Comparative Studies of Ideas and Cultures (3rd level)Module:
Course code: 73
Contact hours: lectures 30 hours, seminar 30 hours, consultation 30 hours
Course type: elective
Teaching and learning methods: lectures, seminar
Objectives and competences
Students become acquainted with a brief history of narratology from Antiquity until the present and understand the specifics of the narratological approach compared to contextual ones. They are introduced to the broader and narrower concept of narrative and its role in the constitution of the self. They are familiarized with the concept of the narrative turn and understand its role in modern social sciences and the humanities. They are acquainted with the analytical-descriptive approach to narration and various narrative techniques, and learn to use basic instruments for analyzing verbal narratives.
Content (syllabus outline)
This course presents the history of narratology from Antiquity until the modern postclassical phase, and the relationship between narratological and contextual narrative research. According to the modern conception, narratives are not only literary phenomenon, but also broader media and cultural phenomenon, whose epistemological structure helps give meaning to the self and the world, which is why narratology or the theory of narrative can also be viewed as an attempt to elucidate and strengthen narrative competence. From this perspective, the concept of the narrative turn, which has recently taken hold in the humanities and social sciences, is explained. The main part of the lectures is dedicated to the analytical-descriptive method of studying narrative (the elements of narrative structure and narrative techniques), with the main focus on verbal narratives.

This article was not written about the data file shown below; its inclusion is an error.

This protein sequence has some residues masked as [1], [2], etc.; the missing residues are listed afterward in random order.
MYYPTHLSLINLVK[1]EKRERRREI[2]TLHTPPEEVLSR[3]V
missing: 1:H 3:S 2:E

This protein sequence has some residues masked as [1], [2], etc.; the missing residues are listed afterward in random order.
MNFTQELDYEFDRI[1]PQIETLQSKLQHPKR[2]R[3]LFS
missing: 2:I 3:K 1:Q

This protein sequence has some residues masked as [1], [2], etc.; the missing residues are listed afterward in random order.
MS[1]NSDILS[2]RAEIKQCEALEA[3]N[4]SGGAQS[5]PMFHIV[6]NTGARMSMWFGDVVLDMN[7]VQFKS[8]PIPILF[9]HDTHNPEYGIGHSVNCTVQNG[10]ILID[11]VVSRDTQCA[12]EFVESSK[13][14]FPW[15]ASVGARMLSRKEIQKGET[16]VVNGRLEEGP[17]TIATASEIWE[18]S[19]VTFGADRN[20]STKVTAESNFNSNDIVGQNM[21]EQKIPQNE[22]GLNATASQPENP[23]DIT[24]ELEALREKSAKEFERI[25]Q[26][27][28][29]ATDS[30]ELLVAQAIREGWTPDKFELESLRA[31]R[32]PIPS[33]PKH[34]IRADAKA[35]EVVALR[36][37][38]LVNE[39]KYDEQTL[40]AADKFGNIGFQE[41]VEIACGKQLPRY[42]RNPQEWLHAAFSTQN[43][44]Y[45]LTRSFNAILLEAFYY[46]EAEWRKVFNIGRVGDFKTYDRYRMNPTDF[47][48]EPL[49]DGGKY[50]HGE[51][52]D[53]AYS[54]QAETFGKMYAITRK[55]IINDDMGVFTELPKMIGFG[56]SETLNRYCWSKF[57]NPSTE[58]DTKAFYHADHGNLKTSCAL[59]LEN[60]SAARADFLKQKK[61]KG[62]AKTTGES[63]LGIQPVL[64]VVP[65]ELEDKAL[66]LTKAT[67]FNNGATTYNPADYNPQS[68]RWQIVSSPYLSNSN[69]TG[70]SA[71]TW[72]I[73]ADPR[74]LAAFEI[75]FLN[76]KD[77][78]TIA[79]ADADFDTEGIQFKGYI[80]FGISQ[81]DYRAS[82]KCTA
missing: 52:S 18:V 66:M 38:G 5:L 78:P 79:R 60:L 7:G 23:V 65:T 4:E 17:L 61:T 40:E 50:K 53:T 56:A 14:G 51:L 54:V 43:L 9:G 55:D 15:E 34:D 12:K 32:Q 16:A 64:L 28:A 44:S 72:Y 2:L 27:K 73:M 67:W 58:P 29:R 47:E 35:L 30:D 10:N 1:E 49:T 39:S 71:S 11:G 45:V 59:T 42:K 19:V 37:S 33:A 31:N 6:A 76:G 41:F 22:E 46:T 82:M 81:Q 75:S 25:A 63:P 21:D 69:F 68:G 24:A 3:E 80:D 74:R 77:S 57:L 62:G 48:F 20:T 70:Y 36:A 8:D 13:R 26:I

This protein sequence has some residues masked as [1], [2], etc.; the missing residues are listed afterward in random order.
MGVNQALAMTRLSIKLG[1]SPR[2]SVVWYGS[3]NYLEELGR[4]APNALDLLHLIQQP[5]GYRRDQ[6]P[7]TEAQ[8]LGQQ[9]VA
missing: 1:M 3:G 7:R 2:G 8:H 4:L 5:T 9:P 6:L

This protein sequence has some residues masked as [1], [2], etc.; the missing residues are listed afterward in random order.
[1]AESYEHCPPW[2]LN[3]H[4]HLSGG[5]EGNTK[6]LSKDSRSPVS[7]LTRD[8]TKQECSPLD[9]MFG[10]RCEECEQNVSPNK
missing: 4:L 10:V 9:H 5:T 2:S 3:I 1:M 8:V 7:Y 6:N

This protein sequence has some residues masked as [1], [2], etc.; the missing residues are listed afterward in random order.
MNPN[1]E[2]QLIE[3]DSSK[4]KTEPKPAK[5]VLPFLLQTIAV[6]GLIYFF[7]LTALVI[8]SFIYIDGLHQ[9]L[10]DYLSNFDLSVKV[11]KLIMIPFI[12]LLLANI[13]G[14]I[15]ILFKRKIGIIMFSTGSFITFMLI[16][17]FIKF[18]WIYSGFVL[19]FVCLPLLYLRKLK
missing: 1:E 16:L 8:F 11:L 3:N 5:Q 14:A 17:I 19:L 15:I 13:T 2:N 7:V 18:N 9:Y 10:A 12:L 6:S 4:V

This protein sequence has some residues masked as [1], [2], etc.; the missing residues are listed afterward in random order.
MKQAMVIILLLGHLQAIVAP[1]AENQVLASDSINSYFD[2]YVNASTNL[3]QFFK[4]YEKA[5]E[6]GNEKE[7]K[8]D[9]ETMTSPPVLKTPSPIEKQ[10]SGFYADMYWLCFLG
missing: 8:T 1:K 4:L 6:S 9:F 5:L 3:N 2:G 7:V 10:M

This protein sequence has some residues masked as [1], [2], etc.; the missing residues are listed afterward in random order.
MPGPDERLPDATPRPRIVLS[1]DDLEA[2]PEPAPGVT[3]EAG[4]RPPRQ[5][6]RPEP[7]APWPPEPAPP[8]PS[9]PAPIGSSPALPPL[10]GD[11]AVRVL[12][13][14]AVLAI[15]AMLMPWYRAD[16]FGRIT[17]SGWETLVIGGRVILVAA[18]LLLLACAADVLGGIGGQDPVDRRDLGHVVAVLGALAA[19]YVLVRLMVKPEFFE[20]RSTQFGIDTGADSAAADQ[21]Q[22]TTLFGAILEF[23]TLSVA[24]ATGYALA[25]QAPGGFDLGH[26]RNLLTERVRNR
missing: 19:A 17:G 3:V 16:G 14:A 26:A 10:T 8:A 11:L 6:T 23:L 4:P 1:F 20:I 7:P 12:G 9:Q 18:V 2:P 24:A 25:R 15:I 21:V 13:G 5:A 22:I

- Alber, Jan, and Monika Fludernik. Postclassical Narratology: Approaches and Analysis. Columbus: Ohio State University, 2010.
- Fludernik, Monika. An Introduction to Narratology. London: Routledge, 2009.
- Herman, David, Manfred Jahn, and Marie-Laure Ryan, eds. Routledge Encyclopedia of Narrative Theory. London: Routledge, 2005.
- Herman, David, ed. The Cambridge Companion to Narrative. Cambridge: Cambridge University Press, 2007.
- Kindt, Tom, and Hans-Harald Müller, eds. What is Narratology? Questions and Answers Regarding the Status of a Theory. Berlin: De Gruyter, 2003.
- Koron, Alenka. Sodobne teorije pripovedi. Ljubljana: Založba ZRC, ZRC SAZU, 2014.
- Koron, Alenka. Pripovedni prostor v Idini kocki Suzane Tratnik. Prostori slovenske književnosti. Ed. Marko Juvan. Ljubljana: Založba ZRC, ZRC SAZU, 2016. 299–311.
- Phelan, James. Living to Tell about It: A Rhetoric and Ethics of Character Narration. Ithaca: Cornell University Press, 2005.
- Phelan, James, and Peter J. Rabinowicz, eds. A Companion to Narrative Theory. Malden, MA: Blackwell, 2005.
- Zupan Sosič, Alojzija. Postklasična teorija pripovedi. Slavistična revija 61.3 (2013). 495–506.
- Active participation in lectures and seminars.
- Students must write a term paper in order to take the exam.
- Students then take an oral exam on all of the material covered in the course.